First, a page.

"A lot of people were buying these stocks all the way down," says Bill King, chief market strategist at M. Ramsey King Securities. "Their models couldn't pick up what was garbage, so they couldn't adjust quickly enough."

Numerous false springs, usually triggered by government bailouts and interventions, have lured more investors into the value trap. Financial stocks have rallied briefly several times, only to later fall to fresh new lows. And the more their stock prices fall, the easier it becomes for them to generate eye-popping rallies that may overstate their true strength.

Meaningless Bounces
For example, a 50-cent increase in Citigroup's share price in October 2007, when it was about $44, would have been a healthy but unspectacular 1% gain. A 50-cent increase in Citi's $2.50 share price -- as happened on Feb. 24 -- would be a 20% gain. That's a bull market, by some definitions, but isn't really meaningful, given the uncertainty surrounding Citi's future. (The stock closed at $1.50 Friday.)
Most value investors in the Graham/Buffett mold care little about the short term and hope to pick up bargains that will pay off in the long run.

But buying financials likely won't start to pay off until all the toxic assets are cleared off their balance sheets, they start lending again and the recession ends. If you buy financials today, you will likely have to be willing and able to wait until the end of 2009, at least, to see that happen.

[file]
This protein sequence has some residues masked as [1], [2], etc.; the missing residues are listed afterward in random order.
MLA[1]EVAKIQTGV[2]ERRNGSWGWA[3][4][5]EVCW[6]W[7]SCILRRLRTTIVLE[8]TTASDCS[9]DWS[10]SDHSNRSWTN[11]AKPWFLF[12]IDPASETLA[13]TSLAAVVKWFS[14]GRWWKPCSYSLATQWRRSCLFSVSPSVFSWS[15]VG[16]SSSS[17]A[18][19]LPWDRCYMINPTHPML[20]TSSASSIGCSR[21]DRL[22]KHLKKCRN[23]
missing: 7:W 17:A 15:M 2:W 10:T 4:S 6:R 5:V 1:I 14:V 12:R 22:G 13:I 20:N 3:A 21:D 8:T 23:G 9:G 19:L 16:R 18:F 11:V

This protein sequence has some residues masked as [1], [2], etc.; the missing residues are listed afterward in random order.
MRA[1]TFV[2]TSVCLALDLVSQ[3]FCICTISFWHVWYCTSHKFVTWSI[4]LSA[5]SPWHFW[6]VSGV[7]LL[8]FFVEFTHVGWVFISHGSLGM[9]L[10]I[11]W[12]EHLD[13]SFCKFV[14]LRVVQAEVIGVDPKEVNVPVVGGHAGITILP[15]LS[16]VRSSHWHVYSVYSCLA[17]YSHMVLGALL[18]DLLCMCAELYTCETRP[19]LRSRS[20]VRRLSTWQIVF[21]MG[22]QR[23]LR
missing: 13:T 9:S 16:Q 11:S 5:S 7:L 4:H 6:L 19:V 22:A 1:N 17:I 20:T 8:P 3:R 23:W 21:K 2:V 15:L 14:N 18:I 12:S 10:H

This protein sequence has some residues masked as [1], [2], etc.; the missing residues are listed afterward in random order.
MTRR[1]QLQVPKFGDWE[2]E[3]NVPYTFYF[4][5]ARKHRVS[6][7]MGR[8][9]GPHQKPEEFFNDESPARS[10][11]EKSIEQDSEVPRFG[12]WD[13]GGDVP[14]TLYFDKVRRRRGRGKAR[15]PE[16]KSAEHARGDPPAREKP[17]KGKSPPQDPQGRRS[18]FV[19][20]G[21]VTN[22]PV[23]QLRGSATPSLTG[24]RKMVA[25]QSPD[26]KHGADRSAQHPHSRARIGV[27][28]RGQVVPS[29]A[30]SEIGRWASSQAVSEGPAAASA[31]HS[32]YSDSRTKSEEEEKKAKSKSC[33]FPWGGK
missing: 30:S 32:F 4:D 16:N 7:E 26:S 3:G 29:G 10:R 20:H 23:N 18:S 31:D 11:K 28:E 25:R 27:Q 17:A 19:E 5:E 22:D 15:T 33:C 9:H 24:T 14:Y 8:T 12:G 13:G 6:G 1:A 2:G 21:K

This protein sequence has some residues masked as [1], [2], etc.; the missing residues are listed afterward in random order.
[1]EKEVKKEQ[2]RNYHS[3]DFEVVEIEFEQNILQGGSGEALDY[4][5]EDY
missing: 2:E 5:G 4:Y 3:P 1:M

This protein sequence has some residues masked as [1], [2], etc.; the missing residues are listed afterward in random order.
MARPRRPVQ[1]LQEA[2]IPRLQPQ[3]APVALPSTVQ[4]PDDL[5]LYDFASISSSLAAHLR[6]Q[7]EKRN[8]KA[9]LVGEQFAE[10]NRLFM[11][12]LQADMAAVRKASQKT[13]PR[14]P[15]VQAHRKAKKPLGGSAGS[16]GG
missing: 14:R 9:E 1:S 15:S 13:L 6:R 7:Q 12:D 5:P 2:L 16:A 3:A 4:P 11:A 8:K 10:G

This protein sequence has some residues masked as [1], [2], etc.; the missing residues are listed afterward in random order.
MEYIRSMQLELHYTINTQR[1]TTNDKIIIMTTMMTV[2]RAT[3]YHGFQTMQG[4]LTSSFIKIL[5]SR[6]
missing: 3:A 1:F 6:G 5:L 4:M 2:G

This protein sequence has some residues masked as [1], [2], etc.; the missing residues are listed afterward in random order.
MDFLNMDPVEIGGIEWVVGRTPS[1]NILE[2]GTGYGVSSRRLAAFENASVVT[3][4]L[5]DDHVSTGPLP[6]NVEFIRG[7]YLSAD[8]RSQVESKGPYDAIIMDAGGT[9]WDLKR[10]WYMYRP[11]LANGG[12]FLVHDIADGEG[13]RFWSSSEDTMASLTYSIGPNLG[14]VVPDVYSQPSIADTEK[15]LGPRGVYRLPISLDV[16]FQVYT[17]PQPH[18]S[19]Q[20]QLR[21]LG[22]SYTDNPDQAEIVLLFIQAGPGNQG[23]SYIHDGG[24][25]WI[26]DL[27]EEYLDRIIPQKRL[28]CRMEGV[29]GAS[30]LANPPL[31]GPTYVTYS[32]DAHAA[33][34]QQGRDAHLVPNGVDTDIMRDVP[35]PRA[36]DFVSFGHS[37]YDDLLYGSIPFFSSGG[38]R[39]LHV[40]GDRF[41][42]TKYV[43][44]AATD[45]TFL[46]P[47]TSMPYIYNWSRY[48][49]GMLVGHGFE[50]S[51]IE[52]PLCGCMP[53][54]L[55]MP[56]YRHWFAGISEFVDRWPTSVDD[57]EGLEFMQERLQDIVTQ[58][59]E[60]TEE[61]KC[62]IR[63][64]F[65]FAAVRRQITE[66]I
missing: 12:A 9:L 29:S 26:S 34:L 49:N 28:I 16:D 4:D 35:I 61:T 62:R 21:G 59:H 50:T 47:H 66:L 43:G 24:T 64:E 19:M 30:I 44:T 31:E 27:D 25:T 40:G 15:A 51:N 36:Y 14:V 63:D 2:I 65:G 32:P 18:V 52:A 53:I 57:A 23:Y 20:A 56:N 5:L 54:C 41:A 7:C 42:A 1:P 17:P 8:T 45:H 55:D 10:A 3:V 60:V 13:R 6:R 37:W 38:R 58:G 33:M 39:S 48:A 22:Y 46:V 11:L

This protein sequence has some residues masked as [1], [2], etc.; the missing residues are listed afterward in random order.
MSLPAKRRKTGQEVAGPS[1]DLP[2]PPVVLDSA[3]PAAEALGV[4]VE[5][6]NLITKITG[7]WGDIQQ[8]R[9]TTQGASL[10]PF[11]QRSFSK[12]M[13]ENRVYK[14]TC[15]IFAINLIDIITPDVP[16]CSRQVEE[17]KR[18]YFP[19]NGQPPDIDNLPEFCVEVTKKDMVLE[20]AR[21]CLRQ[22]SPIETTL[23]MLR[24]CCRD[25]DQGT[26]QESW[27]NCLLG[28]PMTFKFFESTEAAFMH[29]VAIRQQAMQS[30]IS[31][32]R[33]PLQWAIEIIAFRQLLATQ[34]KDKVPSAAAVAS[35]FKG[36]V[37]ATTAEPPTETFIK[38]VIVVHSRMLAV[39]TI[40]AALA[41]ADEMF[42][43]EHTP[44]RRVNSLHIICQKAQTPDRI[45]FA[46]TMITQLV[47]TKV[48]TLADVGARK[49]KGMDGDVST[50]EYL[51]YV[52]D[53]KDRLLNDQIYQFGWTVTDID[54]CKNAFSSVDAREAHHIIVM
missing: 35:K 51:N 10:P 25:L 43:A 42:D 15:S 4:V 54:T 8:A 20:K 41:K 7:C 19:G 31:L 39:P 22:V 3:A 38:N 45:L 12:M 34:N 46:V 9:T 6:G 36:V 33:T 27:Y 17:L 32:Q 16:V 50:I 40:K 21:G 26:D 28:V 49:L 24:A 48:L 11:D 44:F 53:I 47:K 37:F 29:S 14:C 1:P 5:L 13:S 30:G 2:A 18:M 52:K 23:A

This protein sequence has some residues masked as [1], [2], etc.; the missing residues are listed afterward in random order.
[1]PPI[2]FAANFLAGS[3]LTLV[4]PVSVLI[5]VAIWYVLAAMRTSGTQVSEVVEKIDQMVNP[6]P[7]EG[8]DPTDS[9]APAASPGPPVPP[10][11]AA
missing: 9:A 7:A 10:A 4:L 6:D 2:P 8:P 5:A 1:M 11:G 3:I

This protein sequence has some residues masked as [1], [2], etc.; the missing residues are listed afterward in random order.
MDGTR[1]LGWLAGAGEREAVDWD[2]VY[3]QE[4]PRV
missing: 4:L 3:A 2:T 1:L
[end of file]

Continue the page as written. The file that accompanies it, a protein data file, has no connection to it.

Other value stocks -- including home builders and other companies tied to consumer spending -- will also likely have to wait before they start to rise again, as their survival also depends on a growing economy.

Interestingly, Two of the premier academic exponents of value investing Eugene Fama of the University of Chicago and Kenneth French of Dartmouth University retain what I view as the “value trap” view of the financial sector:

DEC 11, 2008
Q & A
Q&A: Book Value
What is the validity of book value in today's environment, especially as it applies to financial firms?
There is always an issue about how to "properly" measure value. But all the work we have done says that at least for diversified portfolios, it doesn't much matter.
Alternative price ratios, like earnings/price and cashflow/price, work about as well as book/price, in terms of identifying value stocks and growth stocks. Every ratio has its problems because whatever fundamental one puts in the numerator has its own accounting issues. As a result, there are inevitable misclassifications of stocks, but they should wash out in diversified portfolios like ours.
We don't see any special problems with the book/price ratios of financial companies. —EFF/KRF
(the chart at the right top is the etf for financial services (iyf))